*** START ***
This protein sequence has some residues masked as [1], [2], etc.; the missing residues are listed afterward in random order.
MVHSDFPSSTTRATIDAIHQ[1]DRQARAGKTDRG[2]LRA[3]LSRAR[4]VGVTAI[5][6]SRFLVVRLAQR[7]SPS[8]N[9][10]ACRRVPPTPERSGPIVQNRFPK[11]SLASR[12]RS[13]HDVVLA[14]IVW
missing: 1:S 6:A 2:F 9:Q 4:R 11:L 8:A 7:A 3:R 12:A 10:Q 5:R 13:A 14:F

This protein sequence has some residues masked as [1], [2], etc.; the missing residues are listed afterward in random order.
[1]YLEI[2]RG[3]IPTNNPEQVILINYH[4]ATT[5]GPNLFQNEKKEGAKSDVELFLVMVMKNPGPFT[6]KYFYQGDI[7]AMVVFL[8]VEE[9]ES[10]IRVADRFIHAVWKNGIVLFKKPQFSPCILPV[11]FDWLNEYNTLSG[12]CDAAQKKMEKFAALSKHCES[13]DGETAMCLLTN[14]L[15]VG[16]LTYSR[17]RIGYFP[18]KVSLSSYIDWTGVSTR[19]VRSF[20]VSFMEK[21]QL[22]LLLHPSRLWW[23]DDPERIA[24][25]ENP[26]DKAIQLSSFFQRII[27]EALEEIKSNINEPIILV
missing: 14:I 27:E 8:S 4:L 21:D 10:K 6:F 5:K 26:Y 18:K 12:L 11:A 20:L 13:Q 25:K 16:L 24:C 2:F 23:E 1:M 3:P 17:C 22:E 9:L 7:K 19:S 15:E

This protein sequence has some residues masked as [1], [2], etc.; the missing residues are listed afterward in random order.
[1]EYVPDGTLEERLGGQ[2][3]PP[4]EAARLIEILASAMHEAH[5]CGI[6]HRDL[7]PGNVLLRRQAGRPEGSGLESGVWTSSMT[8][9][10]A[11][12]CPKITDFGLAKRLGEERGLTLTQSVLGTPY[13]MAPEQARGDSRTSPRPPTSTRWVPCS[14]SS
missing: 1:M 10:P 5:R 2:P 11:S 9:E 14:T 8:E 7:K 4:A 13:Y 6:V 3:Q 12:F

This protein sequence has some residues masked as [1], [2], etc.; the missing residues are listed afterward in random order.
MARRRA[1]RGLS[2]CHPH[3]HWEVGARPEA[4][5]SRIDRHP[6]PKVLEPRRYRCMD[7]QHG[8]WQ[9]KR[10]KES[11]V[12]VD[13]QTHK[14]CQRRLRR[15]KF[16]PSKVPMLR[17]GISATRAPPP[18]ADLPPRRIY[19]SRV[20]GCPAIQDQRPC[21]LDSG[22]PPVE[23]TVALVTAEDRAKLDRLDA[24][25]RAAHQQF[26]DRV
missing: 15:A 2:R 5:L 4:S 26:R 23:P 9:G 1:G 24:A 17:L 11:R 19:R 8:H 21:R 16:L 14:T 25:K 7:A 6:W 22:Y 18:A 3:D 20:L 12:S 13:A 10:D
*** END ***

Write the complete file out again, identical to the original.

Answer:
This protein sequence has some residues masked as [1], [2], etc.; the missing residues are listed afterward in random order.
MVHSDFPSSTTRATIDAIHQ[1]DRQARAGKTDRG[2]LRA[3]LSRAR[4]VGVTAI[5][6]SRFLVVRLAQR[7]SPS[8]N[9][10]ACRRVPPTPERSGPIVQNRFPK[11]SLASR[12]RS[13]HDVVLA[14]IVW
missing: 1:S 6:A 2:F 9:Q 4:R 11:L 8:A 7:A 3:R 12:A 10:Q 5:R 13:A 14:F

This protein sequence has some residues masked as [1], [2], etc.; the missing residues are listed afterward in random order.
[1]YLEI[2]RG[3]IPTNNPEQVILINYH[4]ATT[5]GPNLFQNEKKEGAKSDVELFLVMVMKNPGPFT[6]KYFYQGDI[7]AMVVFL[8]VEE[9]ES[10]IRVADRFIHAVWKNGIVLFKKPQFSPCILPV[11]FDWLNEYNTLSG[12]CDAAQKKMEKFAALSKHCES[13]DGETAMCLLTN[14]L[15]VG[16]LTYSR[17]RIGYFP[18]KVSLSSYIDWTGVSTR[19]VRSF[20]VSFMEK[21]QL[22]LLLHPSRLWW[23]DDPERIA[24][25]ENP[26]DKAIQLSSFFQRII[27]EALEEIKSNINEPIILV
missing: 14:I 27:E 8:S 4:L 21:D 10:K 6:F 5:K 26:Y 18:K 12:L 11:A 20:L 13:Q 25:K 16:L 24:C 2:F 23:E 1:M 3:P 17:C 22:E 9:L 7:K 19:S 15:E

This protein sequence has some residues masked as [1], [2], etc.; the missing residues are listed afterward in random order.
[1]EYVPDGTLEERLGGQ[2][3]PP[4]EAARLIEILASAMHEAH[5]CGI[6]HRDL[7]PGNVLLRRQAGRPEGSGLESGVWTSSMT[8][9][10]A[11][12]CPKITDFGLAKRLGEERGLTLTQSVLGTPY[13]MAPEQARGDSRTSPRPPTSTRWVPCS[14]SS
missing: 1:M 10:P 5:R 2:P 11:S 9:E 14:T 8:E 7:K 4:A 13:Y 6:V 3:Q 12:F

This protein sequence has some residues masked as [1], [2], etc.; the missing residues are listed afterward in random order.
MARRRA[1]RGLS[2]CHPH[3]HWEVGARPEA[4][5]SRIDRHP[6]PKVLEPRRYRCMD[7]QHG[8]WQ[9]KR[10]KES[11]V[12]VD[13]QTHK[14]CQRRLRR[15]KF[16]PSKVPMLR[17]GISATRAPPP[18]ADLPPRRIY[19]SRV[20]GCPAIQDQRPC[21]LDSG[22]PPVE[23]TVALVTAEDRAKLDRLDA[24][25]RAAHQQF[26]DRV
missing: 15:A 2:R 5:L 4:S 26:R 23:P 9:G 1:G 24:A 17:L 11:R 19:R 8:H 21:R 16:L 14:T 25:K 7:A 6:W 22:Y 18:A 3:D 20:L 12:S 13:A 10:D